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Pioneers in Healthcare IT

LIS technologies must grow into the 21st century

By Jack Darnell

Editors Note: The is the 11th installment in our year-long 30th anniversary “Pioneers in Healthcare IT” celebration, featuring articles from past issues of Health Management

Technology, formerly called Computers in Healthcare.

This article appeared in the September 1993 issue. At the time, Jack Darnell was senior product manager of labora- tory information systems at Houston-based CHC Corp.

O

perating a laboratory in the 1990s and be- yond will require managers – and laboratory information systems – to closely consider four trends: quality outcomes measurement, patient view of clinical information, point-of-care test- ing and community health networks.

In the 1970s, a few forward-thinking healthcare institutions took a bold leap into the future by imple- menting a system to automate and track certain tests and procedures in their laboratories. Although these fi rst laboratory information systems were a rudimentary precursor to today’s LIS, the systems represented a new way to address the trends in laboratory use. Ad- vances in patient care translated into a greater volume of tests processed through hospital laboratories. This, in turn, dictated the need for automation in the lab. Even then, laboratories were under pressure to handle more patients and process test results faster and more effi ciently. Automation not only achieved these goals, it enabled healthcare institutions to operate their labs more profi t- ably and effi ciently.

The healthcare landscape in the 1990s, however, reveals a much different picture. Although only two decades have passed, the pressures facing healthcare institutions center on the trend toward greater cost control and managed care. Laboratory information sys- tems, in turn, are evolving to meet the new demands of the healthcare market. Hospital labs still are expected to process more results in a faster, more effi cient and accurate manner. But processing, tracking and recording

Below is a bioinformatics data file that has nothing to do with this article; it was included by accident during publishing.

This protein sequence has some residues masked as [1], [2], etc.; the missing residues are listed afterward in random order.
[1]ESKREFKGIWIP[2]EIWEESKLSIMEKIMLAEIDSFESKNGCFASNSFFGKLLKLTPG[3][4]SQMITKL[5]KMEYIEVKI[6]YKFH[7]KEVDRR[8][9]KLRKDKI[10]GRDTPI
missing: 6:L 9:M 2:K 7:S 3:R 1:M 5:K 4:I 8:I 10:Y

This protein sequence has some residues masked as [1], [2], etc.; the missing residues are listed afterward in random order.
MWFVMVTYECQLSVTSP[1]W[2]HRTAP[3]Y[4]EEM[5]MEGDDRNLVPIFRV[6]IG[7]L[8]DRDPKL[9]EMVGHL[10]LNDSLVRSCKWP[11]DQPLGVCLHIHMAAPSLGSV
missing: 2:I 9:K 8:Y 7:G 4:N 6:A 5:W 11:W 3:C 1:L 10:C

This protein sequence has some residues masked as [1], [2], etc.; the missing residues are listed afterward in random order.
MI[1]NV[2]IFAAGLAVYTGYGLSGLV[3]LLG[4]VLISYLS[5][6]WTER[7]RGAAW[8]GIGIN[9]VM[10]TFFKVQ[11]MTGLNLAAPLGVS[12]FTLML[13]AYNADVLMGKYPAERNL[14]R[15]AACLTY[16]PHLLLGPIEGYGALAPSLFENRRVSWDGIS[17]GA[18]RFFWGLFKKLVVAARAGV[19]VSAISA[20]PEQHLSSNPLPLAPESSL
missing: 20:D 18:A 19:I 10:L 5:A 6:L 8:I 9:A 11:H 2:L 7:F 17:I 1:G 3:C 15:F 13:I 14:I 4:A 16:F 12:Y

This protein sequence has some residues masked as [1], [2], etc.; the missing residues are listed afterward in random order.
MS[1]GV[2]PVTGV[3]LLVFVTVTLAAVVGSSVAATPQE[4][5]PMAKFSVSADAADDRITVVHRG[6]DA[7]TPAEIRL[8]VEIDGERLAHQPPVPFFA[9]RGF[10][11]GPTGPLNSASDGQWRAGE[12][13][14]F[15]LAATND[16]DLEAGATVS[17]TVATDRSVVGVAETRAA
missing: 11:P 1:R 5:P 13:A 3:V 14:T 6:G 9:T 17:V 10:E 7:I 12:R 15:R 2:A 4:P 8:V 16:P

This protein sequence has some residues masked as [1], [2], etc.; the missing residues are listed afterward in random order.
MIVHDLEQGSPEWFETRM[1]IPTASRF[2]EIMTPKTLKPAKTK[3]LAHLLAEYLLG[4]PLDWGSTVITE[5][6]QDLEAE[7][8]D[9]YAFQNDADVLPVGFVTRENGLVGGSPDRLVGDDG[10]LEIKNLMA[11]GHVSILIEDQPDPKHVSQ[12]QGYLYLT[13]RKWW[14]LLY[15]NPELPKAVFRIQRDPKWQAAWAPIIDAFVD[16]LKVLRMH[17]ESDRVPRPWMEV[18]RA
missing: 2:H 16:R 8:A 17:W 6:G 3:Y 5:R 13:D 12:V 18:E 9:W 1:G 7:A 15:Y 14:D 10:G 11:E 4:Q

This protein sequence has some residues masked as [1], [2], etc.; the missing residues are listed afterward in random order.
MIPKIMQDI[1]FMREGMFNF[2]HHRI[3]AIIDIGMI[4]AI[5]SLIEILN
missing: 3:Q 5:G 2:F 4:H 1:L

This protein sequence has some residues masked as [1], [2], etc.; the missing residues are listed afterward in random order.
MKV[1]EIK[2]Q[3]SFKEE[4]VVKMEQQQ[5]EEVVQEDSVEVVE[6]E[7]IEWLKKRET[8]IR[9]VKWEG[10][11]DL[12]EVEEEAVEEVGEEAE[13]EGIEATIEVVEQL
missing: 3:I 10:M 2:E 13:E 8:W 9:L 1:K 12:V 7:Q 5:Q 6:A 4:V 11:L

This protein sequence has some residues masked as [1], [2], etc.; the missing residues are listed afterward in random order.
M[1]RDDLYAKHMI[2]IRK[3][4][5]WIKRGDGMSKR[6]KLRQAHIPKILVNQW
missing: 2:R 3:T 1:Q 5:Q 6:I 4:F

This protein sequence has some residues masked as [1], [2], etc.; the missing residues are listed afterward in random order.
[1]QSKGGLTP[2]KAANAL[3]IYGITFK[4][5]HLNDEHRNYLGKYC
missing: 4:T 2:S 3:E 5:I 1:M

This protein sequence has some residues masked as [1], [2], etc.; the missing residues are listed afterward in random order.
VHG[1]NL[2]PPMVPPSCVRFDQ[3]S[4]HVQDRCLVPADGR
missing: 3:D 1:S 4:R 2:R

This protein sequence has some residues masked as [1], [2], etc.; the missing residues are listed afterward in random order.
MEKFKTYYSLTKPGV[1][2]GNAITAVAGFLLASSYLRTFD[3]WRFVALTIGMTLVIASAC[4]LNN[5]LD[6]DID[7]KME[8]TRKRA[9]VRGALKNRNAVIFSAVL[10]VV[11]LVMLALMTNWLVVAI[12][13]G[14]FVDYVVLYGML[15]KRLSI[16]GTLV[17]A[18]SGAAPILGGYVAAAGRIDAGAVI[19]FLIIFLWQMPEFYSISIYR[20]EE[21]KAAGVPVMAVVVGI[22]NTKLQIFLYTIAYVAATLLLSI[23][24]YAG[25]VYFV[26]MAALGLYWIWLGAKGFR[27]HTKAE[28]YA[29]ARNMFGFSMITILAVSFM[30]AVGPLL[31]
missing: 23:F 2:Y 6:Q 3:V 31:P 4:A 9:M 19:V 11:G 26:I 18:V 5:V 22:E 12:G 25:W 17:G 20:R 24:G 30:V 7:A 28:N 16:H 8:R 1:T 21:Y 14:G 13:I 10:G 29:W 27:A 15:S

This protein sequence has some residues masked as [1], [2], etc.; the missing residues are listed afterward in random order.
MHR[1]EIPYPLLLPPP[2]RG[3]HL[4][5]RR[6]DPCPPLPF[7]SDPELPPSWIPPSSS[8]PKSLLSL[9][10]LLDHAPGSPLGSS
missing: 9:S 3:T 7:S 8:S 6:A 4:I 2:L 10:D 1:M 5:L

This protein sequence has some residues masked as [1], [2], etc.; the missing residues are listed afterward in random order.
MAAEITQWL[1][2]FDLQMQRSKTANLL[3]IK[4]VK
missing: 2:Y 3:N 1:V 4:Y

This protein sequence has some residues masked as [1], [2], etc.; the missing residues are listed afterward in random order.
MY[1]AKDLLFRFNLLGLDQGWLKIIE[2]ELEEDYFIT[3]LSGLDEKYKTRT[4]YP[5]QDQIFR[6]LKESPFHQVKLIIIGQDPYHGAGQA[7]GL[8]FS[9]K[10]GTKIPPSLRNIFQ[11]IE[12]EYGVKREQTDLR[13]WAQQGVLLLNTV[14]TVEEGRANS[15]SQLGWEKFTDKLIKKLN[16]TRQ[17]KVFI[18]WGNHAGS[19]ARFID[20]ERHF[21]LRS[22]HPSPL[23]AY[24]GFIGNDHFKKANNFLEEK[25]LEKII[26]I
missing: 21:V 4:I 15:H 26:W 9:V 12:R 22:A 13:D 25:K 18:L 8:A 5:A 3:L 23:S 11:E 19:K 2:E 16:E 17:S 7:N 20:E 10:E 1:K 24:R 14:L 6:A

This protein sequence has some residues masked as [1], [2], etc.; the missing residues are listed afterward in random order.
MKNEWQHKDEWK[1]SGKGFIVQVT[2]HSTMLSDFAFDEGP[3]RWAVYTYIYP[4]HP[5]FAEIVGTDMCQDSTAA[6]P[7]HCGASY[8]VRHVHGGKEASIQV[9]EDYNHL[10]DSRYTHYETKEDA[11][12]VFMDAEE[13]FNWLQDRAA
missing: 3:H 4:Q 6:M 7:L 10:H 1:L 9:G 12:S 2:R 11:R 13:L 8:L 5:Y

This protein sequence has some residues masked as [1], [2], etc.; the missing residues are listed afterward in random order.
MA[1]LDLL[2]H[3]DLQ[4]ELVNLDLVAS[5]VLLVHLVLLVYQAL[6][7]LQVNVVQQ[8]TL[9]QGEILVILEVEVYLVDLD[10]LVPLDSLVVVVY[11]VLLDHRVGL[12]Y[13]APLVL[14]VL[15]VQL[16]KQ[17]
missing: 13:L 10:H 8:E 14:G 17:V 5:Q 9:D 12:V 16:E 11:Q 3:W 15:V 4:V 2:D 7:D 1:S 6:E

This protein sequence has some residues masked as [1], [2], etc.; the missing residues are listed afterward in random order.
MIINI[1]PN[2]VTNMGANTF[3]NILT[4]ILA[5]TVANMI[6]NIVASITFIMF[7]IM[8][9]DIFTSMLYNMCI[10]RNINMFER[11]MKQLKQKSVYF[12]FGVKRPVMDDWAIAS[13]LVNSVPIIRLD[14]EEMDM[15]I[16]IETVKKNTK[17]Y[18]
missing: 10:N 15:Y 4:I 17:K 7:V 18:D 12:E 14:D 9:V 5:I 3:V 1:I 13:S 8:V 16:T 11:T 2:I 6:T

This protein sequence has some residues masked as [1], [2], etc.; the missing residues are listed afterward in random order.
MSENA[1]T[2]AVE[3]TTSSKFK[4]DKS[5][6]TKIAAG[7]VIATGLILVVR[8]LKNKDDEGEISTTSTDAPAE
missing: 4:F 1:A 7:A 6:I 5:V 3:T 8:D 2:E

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June 2010

test results in only the fi rst step. For an LIS to remain a competitive tool, it must also create and support a database of knowledge to assist physicians in analyzing data and solving management problems.

Four trends

Hospitals that were quick to adopt early labora- tory information systems are beginning to consider features that are required for the 21st century. Other institutions are evaluating their existing systems. Both will need to consider key trends affecting their evolving information systems strategies. Four general trends will play the most prominent roles in utilizing laboratory information systems in the coming decade: quality outcome measurements, patient view of clini- cal information, point-of-care testing and community health networks.

The managed-care environment will place greater emphasis on hospital labs to help track quality out- come measurement. In a managed-care environment, healthcare providers will be forced to place a greater emphasis on measuring the quality of the care and cost- effectiveness they provide.

As a result, laboratory information systems must be able to store and analyze in-depth cost and clinical data to help measure patient outcomes. In doing so, the LIS can provide input to clinicians and administrators on protocols of care that target various cost and quality benchmarks. An advanced LIS enables an institution to more easily monitor the progress of a patient’s treat- ment plan, ensuring appropriate tests are ordered and analyzed.

In addition, the lab system must correlate ordered tests to patient eligibility. Managed care reduces spend- ing by eliminating unnecessary tests. The LIS must confi rm that all tests will be approved for payment by the insurer. It must also ensure that these tests conform to the practice guidelines defi ned by the healthcare institution for that patient’s diagnosis.

A “rules-based” laboratory information system

HEALTH MANAGEMENT TECHNOLOGY

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